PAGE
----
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Lastly, other than the notebook author notes, I also tend to live tweet to authors (with minimal or no spoilers at all) while reading their works. I personally like them to feel my actual emotions at the very moment I’m feeling them. Shannon and another author named Amber Skye Forbes (author of When Stars Die) loved the live updates.

Personal tip and conclusion

So basically, that’s it! For attempting book bloggers out there, you might want to consider jotting down your thoughts while reading a book and if you have a twitter account, you might want to live-update as well. It gives the authors the satisfaction and joy of knowing how we, the readers, truly felt while reading something they’ve surely worked hard on.

Thank you for reading!

——-

More about the blogger

Photo from Pau’s Castles

Photo from Pau’s Castles

Pau is a 20-year-old blogger from the Philippines. Her blog is mostly filled with book reviews but, once in a while, she inserts some random stuff like her life as a media student, the places she discovered, and the restaurants / food stalls that forever scarred her taste buds… in a good way. She is currently a fourth year college student taking up Advertising which is a course commonly known as a zombie virus in the world of her school. During her free time, she is mostly stuck with a book or attempting to be an artist by doing calligraphy.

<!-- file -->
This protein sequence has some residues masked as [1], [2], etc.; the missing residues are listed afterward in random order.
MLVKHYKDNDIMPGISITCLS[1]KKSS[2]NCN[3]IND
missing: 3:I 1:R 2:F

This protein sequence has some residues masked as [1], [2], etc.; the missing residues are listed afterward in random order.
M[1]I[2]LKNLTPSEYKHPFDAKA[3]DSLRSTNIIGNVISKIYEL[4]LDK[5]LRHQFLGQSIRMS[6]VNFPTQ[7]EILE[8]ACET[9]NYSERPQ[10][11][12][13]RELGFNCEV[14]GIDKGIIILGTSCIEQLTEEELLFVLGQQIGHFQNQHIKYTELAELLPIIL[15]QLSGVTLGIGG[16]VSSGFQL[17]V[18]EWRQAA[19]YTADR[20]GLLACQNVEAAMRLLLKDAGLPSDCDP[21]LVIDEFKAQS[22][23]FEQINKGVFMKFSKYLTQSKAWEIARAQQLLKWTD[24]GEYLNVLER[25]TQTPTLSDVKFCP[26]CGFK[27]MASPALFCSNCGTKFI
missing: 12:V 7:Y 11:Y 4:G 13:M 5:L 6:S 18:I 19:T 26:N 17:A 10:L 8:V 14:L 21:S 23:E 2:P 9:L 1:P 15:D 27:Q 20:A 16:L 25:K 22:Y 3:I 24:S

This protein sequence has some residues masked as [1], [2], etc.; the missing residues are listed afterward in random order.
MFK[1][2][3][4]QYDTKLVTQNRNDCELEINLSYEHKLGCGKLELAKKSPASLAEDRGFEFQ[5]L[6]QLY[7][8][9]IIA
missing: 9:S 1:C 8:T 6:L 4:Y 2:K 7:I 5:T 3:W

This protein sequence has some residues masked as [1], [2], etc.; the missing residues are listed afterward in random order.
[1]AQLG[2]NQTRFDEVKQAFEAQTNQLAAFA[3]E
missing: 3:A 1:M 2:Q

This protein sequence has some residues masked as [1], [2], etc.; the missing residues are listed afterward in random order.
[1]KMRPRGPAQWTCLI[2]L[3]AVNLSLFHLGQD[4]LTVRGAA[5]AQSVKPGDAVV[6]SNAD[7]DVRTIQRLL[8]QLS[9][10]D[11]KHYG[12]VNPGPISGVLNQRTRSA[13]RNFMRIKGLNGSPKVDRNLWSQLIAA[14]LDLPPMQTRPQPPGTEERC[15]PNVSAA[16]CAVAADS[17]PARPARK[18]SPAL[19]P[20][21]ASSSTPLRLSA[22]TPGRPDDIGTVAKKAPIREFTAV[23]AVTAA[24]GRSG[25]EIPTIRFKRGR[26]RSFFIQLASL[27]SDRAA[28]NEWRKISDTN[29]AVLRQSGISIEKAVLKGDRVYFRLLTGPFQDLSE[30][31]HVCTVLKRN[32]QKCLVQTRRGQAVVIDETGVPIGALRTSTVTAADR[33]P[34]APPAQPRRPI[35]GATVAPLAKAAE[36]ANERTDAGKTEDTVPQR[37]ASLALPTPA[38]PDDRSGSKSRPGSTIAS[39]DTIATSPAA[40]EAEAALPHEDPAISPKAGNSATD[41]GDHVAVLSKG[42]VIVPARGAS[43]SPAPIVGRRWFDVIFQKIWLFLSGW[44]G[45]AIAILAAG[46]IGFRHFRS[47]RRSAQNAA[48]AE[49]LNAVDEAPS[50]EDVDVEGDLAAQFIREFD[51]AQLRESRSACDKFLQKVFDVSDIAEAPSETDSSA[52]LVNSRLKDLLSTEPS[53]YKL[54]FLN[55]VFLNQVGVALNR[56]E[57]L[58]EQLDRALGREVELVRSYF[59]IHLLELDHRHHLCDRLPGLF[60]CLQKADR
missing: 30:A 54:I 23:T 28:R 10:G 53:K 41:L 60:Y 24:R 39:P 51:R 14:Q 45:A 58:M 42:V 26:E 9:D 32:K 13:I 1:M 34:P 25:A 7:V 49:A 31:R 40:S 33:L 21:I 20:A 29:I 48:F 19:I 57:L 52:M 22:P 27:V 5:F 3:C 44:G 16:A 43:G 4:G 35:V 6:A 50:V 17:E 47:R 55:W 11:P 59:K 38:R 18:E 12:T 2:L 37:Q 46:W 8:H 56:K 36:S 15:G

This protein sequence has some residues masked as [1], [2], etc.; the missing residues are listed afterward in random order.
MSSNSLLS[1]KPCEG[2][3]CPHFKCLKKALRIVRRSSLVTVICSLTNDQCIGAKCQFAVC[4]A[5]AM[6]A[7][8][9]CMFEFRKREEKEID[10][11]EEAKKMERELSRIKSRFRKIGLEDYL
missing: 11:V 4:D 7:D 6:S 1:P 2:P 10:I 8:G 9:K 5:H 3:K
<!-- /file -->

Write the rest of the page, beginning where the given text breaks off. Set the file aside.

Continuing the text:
You can contact her via:

Twitter: @pauscastles

Instagram: @pauscastles

Blog: http://pauscastles.wordpress.com

Email: pauscastles@gmail.com

Anniversary & 9,000 Likes Giveaway

25 Sep

Today marks the one-year anniversary of ShannonAThompson.com!

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I wanted to thank everyone for encouraging me as I continue on this journey of writing and publishing. You might recall that I announced a GIANT giveaway to celebrate 9,000 followers, and it is now up and running:

a Rafflecopter giveaway (for U.S. residents only)

You can enter the raffle until October 9, so have fun and enter to win all of these fantastic novels:

Minutes Before Sunset Release Party ! ! !

1 May

Website Update:

7 p.m. Book Mavern’s Picks featured “Minutes Before Sunset” today. Special thanks Jhobell Kristyl, book reviewer and blogger. Click here to read.  

10 a.m.: ShannonAThompson.com has hit over 7,000 followers 😀 Thank you all for the tremendous support! 

After years of writing and reading, and being on ShannonAThompson.com for eight months, I am so excited that we are finally here! It’s absolutely breathtaking seeing my novel up on the internet, because I can finally share it, and I’ve been looking forward to it for so long :] Again, and I say this all of the time because I mean it, thank you for supporting me along this journey.